SQL Server Foreign Key
In SQL Server, foreign key is used to enforce referential integrity within your SQL Server database. It specifies that a value in one table must also appear in another table.
The referenced table is called parent table while the table having foreign key is called child table. The foreign key in the child table will generally reference a primary key in the parent table.
A foreign key can be created using either a CREATE TABLE statement or an ALTER TABLE statement.
Create a Foreign Key using CREATE TABLE statement
child_table: It specifies the name of the child table that you want to create.
column1, column2: It specifies the columns that you want to create in the table. Each column must have a datatype. The column should either be defined as NULL or NOT NULL and if this value is left blank, the database assumes NULL as the default.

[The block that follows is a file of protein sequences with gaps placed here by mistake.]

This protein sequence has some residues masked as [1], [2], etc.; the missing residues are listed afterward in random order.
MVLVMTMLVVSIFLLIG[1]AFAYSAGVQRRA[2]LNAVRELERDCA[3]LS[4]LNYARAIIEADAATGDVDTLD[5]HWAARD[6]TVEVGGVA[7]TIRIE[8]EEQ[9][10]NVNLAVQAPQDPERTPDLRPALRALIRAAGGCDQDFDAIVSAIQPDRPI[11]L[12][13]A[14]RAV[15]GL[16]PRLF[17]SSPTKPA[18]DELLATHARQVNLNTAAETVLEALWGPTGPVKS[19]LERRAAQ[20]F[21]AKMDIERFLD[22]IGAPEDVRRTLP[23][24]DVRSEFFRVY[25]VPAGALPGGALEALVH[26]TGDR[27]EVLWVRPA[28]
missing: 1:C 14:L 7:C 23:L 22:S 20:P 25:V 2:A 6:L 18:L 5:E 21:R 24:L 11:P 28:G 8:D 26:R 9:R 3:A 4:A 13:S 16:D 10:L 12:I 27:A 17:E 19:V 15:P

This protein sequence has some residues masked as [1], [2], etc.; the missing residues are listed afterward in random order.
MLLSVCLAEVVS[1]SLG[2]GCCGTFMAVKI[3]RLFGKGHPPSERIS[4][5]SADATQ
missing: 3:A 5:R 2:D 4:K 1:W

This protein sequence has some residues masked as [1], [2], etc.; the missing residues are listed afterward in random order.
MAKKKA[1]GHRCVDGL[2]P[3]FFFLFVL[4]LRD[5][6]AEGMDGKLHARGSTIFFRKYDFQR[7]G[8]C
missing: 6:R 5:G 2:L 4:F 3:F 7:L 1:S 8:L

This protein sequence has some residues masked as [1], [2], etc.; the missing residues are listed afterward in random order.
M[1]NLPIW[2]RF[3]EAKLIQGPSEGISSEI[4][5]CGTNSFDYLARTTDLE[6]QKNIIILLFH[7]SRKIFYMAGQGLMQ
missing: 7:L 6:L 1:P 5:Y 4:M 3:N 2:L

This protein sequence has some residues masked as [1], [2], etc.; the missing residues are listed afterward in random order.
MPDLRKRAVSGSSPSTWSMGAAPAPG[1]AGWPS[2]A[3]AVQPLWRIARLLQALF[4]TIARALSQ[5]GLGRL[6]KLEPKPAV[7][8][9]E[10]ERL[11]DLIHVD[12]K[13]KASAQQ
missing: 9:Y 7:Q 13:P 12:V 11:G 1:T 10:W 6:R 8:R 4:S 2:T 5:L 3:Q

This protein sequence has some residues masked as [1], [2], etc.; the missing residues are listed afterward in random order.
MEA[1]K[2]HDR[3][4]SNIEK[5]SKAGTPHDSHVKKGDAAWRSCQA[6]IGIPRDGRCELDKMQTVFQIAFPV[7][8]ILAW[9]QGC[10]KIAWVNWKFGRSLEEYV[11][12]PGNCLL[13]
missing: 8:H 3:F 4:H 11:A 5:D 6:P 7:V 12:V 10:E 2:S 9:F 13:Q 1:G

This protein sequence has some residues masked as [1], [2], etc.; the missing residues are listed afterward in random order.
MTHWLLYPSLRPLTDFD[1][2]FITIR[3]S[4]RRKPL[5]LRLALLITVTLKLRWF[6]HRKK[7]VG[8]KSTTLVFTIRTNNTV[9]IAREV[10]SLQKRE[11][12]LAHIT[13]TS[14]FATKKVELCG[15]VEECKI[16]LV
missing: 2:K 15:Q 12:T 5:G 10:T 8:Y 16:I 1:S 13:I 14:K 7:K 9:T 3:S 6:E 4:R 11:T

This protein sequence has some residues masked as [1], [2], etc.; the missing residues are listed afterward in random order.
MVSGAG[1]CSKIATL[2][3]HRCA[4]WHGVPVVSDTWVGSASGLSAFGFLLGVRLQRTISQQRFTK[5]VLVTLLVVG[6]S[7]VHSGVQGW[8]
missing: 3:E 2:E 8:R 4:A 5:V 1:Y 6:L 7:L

fk_name: It specifies the name of the foreign key constraint that you want to create.
child_col1, child_col2, ... child_col_n: It specifies columns in child_table that will reference a primary key in the parent_table.
parent_table: It specifies the name of the parent table whose primary key will be used in the child_table.
parent_col1, parent_col2, ... parent_col3: It specifies columns that make up the primary key in the parent_table. The foreign key will enforce a link between this data and the child_col1, child_col2, ... child_col_n columns in the child_table.
Let's create two table "products" and "inventory" where primary key of products table is "product_id" which is foreign key in "inventory" table.
The foreign key constraint in "inventory" table is fk_inv_product_id. It will establish a relationship between the product_id column in the inventory table and the product_id column in the products table.
You can now check the both tables.
Create foreign key with more than one field
In the above example, we see how to create a foreign key having one column. Let's create foreign key having more than one field.
Let's create two table "products2" and "inventory2". In this example, "products2" table has a primary key that contains both the product_name and location columns. Therefore, the second table and foreign key must also reference these two columns.
So in this example, our foreign key called fk_inv_product references the products table based on two fields: the product_name and location fields.